Next Article in Journal
False Gods and the Two Intelligent Questions of Metapsychiatry
Next Article in Special Issue
Haunted Encounters: Exile and Holocaust Literature in German and Austrian Post-war Culture
Previous Article in Journal / Special Issue
What is Jewish (If Anything) about Isaiah Berlin’s Philosophy?
Open AccessArticle

Erich Auerbach and His "Figura": An Apology for the Old Testament in an Age of Aryan Philology

1
The Hebrew University of Jerusalem, Jerusalem 91905, Israel
2
Wake Forest University, Political Science Department, Tribble Hall, Winston-Salem NC 27109, USA
*
Author to whom correspondence should be addressed.
Religions 2012, 3(2), 320-338; https://doi.org/10.3390/rel3020320
Received: 16 January 2012 / Revised: 27 March 2012 / Accepted: 6 April 2012 / Published: 13 April 2012
Auerbach’s goal in writing “Figura” and Mimesis was the rejection of Aryan philology and Nazi barbarism, based on racism, chauvinism and the mythologies of Blood, Volk and Soil, which eliminated the Old Testament from the Christian canon and hence from European culture and civilization. Following the Nazi Revolution of 1933 and the triumph of Aryan philology, Auerbach began writing “Figura,” published in 1938, where he provided an apology for the Old Testament’s validity and credibility, striving to prove that the Jewish Bible was inseparable from the New Testament contrary to the claims of Aryan philology and Nazi historiography. Auerbach’s “Figura” should be considered not merely as a philological study but also, and more importantly, as a crucial stage in his response to the crisis of German philology with Mimesis, in turn, seen as his affirmation, against Aryan philology’s Nazi racist and völkish views, of the humanist, Judeo-Christian foundation of European civilization. View Full-Text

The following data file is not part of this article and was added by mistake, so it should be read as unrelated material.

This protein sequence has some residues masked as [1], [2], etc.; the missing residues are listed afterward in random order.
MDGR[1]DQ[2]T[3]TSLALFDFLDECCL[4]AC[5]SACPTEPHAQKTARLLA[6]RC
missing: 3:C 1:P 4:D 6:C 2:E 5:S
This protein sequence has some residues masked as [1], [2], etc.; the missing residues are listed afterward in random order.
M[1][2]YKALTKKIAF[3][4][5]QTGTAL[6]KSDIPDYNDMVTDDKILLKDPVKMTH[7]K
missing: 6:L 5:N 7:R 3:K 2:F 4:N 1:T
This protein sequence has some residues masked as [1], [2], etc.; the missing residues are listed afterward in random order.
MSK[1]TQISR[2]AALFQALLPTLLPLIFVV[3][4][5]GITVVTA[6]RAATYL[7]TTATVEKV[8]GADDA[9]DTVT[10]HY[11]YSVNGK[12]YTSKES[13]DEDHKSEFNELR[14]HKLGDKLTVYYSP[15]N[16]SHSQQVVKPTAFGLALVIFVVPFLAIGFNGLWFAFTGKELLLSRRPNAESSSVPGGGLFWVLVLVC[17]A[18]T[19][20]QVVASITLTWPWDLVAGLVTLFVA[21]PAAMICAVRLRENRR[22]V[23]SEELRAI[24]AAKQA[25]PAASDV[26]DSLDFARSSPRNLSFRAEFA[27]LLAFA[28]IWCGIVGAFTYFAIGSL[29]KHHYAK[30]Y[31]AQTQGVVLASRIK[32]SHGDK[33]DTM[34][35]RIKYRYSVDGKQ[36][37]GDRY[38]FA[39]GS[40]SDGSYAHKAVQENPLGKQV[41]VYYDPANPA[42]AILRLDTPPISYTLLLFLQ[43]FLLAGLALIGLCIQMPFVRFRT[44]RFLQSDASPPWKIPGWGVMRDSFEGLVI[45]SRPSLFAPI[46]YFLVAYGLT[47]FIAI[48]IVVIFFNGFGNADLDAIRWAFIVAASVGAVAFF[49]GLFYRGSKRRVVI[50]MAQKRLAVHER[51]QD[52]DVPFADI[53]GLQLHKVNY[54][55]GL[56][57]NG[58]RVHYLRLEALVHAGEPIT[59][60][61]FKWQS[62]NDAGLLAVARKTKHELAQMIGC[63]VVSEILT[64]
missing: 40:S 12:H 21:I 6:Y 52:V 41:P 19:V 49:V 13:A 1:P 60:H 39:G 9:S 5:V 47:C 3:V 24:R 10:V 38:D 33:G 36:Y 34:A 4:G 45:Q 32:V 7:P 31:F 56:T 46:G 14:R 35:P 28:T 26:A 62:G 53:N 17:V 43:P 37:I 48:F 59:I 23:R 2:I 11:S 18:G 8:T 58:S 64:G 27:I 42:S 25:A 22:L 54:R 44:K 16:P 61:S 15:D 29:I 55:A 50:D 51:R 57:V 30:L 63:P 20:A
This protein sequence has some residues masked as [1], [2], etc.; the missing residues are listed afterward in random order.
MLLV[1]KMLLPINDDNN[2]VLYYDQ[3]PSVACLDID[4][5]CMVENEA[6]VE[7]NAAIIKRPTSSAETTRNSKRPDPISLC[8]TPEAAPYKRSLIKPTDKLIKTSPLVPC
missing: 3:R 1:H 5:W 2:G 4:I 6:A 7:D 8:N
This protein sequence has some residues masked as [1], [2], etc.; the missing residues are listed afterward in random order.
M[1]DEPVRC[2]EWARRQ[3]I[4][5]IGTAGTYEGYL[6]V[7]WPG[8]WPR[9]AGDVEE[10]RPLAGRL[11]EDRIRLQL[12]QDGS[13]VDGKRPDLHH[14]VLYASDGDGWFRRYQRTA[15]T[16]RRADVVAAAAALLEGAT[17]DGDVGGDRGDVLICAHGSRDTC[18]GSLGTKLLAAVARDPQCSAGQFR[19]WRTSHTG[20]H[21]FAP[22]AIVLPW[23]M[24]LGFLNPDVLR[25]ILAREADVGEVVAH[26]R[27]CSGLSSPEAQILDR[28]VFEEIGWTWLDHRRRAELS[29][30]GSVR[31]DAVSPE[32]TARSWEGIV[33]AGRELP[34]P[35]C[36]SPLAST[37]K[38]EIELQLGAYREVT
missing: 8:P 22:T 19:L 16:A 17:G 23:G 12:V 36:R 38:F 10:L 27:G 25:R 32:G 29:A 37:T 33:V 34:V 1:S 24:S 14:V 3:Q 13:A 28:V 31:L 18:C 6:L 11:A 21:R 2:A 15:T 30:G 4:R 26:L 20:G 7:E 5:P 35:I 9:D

Keywords: philology; Figura; allegory; Arian philology; Nazi historiography philology; Figura; allegory; Arian philology; Nazi historiography
MDPI and ACS Style

Zakai, A.; Weinstein, D. Erich Auerbach and His "Figura": An Apology for the Old Testament in an Age of Aryan Philology. Religions 2012, 3, 320-338.

Show more citation formats Show less citations formats

Article Access Map by Country/Region

1
Only visits after 24 November 2015 are recorded.
Search more from Scilit
 
Search
Back to TopTop